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Home » Advocacy » Access Is Everything: High-Tech and High-Touch Care Are Important for Older Adults

Technology continues to play a significant and positive role in the aged-care space.

Jane Barrat Headshot

Dr. Jane Barratt 

Secretary General, International Federation on Ageing

Canadian seniors have paid a high price in the COVID-19 pandemic. Residents of aged care facilities, and many of those who have endured repeated lockdowns in their homes with community support, are fearful and anxious about future restrictions.

Technology increasingly plays a significant and positive role in the aged-care space. It has been adopted to assess the needs of older people, promote independent living, reduce social isolation, and increase social connection. It has also helped to reduce the risk of falling, to manage chronic disease, improve medication management, and support people with cognitive challenges.

In the spectrum of smart homes, home networking has been used for more than a decade through networking devices and equipment in the home. For many, this is an optimal model of ‘ageing in place’ and central to the long-term care continuum — facilitating better standards of care in residential settings and consumer-direct care. Yet, only recently have projects with smart technology in the houses of older people been realized or started.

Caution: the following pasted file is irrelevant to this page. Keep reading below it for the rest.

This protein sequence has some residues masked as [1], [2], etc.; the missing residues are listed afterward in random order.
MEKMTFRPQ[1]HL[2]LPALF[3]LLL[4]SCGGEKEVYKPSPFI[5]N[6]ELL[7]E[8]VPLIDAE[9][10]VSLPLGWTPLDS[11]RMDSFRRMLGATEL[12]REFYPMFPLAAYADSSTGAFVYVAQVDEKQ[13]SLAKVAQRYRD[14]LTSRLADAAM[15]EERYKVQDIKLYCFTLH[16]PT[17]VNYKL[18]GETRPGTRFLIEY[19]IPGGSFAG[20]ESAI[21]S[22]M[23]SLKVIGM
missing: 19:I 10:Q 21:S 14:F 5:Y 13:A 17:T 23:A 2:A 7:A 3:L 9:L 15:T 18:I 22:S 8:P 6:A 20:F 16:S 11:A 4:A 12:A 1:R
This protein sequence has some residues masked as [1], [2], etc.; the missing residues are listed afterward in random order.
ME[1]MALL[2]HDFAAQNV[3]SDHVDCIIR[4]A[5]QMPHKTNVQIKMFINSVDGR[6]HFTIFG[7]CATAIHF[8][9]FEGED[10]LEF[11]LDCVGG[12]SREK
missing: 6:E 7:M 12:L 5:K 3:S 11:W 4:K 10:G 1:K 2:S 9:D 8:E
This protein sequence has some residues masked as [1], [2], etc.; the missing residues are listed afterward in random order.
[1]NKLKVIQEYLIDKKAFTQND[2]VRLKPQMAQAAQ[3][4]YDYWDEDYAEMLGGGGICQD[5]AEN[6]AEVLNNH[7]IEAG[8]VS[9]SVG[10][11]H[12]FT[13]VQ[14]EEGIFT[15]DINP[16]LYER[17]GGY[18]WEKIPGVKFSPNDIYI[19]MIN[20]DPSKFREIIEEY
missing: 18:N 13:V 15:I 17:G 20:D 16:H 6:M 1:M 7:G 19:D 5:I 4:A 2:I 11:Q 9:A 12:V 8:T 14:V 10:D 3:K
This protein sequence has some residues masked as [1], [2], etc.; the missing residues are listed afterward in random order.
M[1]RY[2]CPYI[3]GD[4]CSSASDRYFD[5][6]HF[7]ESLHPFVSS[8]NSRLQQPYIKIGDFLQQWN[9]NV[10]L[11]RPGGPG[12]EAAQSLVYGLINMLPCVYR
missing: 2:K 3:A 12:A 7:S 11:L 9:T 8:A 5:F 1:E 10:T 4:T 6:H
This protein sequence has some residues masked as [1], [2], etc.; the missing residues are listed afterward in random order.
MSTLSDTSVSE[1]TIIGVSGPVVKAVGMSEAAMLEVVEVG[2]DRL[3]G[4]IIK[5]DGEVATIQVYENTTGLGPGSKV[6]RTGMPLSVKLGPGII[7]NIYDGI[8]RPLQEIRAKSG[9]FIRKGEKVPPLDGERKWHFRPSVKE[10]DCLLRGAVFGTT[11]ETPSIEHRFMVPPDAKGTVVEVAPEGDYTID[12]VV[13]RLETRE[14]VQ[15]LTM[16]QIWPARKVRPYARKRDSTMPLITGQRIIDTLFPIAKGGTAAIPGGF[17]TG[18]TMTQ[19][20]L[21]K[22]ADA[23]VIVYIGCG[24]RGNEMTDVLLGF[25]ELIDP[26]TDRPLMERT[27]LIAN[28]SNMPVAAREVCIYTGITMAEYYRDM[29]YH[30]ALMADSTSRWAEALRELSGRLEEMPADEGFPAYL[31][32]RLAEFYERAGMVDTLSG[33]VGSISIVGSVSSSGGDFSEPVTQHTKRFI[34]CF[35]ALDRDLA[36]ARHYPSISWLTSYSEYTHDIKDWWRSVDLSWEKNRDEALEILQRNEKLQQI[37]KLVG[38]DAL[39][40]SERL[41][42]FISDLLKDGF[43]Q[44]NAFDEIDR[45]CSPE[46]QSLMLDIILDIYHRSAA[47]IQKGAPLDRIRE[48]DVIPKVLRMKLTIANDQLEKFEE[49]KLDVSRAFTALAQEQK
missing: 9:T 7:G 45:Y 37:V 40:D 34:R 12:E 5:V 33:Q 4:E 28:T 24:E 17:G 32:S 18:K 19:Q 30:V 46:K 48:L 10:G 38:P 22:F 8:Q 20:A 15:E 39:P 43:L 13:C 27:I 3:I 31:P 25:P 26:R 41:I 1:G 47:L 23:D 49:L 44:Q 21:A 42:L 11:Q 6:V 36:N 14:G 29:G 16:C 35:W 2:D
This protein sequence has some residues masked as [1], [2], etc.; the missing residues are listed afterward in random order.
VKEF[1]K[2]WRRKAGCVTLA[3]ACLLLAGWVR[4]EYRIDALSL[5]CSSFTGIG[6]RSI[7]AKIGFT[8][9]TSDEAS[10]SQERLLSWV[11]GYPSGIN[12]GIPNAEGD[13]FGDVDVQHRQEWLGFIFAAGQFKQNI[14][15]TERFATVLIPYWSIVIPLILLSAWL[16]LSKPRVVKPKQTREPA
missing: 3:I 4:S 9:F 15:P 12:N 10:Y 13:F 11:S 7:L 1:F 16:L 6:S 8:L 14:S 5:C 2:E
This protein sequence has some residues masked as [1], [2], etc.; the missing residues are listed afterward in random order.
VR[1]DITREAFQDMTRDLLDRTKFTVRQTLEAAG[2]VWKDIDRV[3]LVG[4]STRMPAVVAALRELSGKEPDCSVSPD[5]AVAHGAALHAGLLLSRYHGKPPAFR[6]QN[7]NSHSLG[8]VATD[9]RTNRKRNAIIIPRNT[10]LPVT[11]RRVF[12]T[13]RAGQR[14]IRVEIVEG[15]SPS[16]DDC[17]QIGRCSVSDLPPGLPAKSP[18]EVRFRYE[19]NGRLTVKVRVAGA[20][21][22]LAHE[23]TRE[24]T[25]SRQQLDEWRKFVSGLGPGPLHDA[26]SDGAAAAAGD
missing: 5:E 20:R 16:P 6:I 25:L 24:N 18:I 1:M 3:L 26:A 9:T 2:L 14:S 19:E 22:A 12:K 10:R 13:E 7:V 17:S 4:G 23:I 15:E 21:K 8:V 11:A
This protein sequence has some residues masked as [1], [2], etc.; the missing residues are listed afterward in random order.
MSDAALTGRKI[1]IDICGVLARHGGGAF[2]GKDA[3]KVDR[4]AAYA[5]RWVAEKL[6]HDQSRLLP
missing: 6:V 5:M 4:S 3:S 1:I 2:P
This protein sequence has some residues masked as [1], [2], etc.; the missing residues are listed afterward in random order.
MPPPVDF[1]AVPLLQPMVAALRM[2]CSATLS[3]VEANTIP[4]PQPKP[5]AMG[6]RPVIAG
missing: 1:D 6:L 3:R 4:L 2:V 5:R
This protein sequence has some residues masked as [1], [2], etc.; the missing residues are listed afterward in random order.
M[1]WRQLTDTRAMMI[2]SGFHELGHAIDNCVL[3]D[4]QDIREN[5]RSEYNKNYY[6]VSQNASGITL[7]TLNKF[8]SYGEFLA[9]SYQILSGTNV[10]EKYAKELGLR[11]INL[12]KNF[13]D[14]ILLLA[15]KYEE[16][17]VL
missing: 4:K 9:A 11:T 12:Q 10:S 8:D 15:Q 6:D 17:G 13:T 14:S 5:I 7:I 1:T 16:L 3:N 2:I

The COVID-19 pandemic has served as a propellant accelerating the adoption of devices, models, and digitalization—undoubtedly faster than might have otherwise occurred—and leaving some behind. COVID-19 has shown that digital access at home and in facilities is now equally critical to our capacity and quality of life. However, high-tech solutions are not a substitute for personal attention and care, otherwise known as high-touch. Despite the rapid and evolving introduction of digital technology the past year has exposed disconnection between personal care and digitized solutions.

The COVID-19 pandemic has imprinted an indelible mark on individuals and society and delivering tough lessons in the quest for greater global preparedness for infectious diseases. The launch of the United Nation’s Decade of Healthy Ageing in 2021 marks an optimistic way forward in an otherwise dark global time.

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